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Teaching organization

At a Glance: 7 Ways to Teach Your High-Schooler Organization Skills

By Amanda Morin

356Found this helpful

As teens become more independent, learning to organize and prioritize in all aspects of their lives is important to their future success in college or the workplace. Here are ways you can help.

356Found this helpful
At a Glance: 7 Ways to Teach Your High-Schooler Organization Skills

It’s important that teens understand how to organize and prioritize responsibilities. Here are ways you can help him improve these skills at home.

Lesson 1 Teach multiple ways to prioritize
Goal: Find organizational tools that fit your teen’s needs and skills.
Example: Projects can be organized by due date—or by time needed or how hard (or easy) they are.

Lesson 2 Teach how to divide and conquer
Goal: Keep deadlines for long-term projects from creeping up.
Example:Show your teen how to break projects into smaller, more manageable pieces. Use cue words like “first,” “next” and “last” to categorize the tasks.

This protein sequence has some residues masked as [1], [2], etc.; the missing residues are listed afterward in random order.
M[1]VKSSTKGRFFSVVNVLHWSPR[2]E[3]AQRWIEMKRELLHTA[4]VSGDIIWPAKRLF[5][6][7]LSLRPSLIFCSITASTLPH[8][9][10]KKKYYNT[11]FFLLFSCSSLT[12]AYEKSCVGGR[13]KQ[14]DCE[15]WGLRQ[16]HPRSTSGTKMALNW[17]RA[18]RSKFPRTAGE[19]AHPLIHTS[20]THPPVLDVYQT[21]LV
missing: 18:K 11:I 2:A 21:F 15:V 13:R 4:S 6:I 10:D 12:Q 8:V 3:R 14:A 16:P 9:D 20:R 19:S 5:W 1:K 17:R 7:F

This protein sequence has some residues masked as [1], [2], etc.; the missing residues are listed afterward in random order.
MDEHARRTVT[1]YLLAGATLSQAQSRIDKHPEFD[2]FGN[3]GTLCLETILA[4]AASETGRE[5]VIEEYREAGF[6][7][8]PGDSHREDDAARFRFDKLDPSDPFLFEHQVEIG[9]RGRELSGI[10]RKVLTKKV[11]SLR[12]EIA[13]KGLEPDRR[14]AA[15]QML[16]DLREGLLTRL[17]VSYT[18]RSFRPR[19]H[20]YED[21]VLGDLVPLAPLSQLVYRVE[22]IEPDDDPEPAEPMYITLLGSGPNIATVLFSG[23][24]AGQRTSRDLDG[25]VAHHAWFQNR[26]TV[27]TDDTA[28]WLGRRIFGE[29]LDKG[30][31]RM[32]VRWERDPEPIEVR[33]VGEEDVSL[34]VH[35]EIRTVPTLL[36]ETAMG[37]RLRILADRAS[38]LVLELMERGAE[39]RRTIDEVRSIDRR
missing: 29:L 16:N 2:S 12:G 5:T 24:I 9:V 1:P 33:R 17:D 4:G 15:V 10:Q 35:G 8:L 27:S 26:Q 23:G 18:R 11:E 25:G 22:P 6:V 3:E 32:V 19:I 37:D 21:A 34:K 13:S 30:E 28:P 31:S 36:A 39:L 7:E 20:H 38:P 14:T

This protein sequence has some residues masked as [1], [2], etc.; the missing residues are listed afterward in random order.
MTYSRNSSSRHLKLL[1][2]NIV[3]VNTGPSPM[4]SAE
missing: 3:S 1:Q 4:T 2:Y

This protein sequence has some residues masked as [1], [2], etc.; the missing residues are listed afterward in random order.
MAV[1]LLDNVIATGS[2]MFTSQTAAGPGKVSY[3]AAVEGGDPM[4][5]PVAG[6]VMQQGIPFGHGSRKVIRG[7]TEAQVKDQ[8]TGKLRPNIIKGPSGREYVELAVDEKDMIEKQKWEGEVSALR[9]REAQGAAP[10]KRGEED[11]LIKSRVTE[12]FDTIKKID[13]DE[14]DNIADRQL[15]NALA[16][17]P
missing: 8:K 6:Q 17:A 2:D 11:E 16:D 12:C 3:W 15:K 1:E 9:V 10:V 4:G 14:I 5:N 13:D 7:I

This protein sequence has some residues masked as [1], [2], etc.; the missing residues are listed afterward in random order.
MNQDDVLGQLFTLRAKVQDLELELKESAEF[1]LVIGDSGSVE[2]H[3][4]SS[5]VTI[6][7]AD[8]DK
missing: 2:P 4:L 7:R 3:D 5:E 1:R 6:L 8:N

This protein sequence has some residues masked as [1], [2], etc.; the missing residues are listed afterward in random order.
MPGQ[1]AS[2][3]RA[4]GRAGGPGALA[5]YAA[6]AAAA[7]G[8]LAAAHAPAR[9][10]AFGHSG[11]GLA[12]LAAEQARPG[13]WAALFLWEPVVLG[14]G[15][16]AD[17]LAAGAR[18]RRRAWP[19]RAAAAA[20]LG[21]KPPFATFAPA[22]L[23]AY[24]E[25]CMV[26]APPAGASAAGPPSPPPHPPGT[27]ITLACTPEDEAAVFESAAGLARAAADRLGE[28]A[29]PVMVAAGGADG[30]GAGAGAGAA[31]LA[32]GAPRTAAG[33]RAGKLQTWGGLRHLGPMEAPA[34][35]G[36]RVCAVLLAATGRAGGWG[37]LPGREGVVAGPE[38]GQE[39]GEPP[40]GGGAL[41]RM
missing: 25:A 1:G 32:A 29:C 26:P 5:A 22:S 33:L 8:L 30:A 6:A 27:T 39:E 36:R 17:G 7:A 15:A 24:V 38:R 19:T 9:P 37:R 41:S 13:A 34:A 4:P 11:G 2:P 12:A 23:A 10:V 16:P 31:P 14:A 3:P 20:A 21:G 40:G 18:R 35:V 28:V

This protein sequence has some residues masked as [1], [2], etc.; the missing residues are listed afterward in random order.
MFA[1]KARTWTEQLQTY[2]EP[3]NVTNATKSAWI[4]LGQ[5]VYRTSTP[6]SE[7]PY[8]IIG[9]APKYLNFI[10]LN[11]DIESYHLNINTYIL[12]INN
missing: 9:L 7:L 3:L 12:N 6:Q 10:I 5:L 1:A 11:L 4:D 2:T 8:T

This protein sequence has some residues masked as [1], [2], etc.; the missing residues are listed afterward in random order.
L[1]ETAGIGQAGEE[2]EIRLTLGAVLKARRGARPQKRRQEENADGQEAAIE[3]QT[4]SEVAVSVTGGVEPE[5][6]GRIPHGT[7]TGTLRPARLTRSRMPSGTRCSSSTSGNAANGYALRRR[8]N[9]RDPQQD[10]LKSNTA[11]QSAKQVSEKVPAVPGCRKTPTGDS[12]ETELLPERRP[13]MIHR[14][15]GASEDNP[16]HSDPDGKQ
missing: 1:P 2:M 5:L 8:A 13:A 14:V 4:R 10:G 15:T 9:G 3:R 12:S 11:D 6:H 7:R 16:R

Lesson 3 Designate a place for study materials.
Goal: Teach your child to keep the tools he needs in one place.
Example: Encourage your teen to keep pens, paper, computer, calculators, dictionaries and other supplies together. No more hunting for an eraser!

Lesson 4 Model organization skills.
Goal: Learn how to be organized by seeing the skills in action.
Example: Keep a family calendar and a to-do list to model planning ahead and making lists.

Lesson 5 Use a whiteboard.
Goal: Make things easier to visualize.
Example: Your child can make to-do lists, map out thoughts for an assignment or just write down things he wants to remember.

Lesson 6 Give your teen a planner.
Goal: Encourage your child to manage his own schedule.
Example: With a digital or paper planner, he can keep track of where he needs to be and when. He can practice arranging and rearranging his time.

Lesson 7 Ask about the plan of attack.
Goal: Make sure your teen knows how to prioritize the steps for getting an assignment done.
Example: Don’t assume your teen knows how to get an assignment done. Ask him to explain his plan. You can help him refine it, as needed.
Graphic of 7 ways to teach your high-schooler organization skills
Graphic of 7 ways to teach your high-schooler organization skills

About the Author

Portrait of Amanda Morin

Amanda Morin

A parent advocate and former teacher, Amanda Morin is the proud mom of kids with learning and attention issues and the author of The Everything Parent’s Guide to Special Education.

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Reviewed by Jenn Osen-Foss, M.A.T. Mar 31, 2014 Mar 31, 2014

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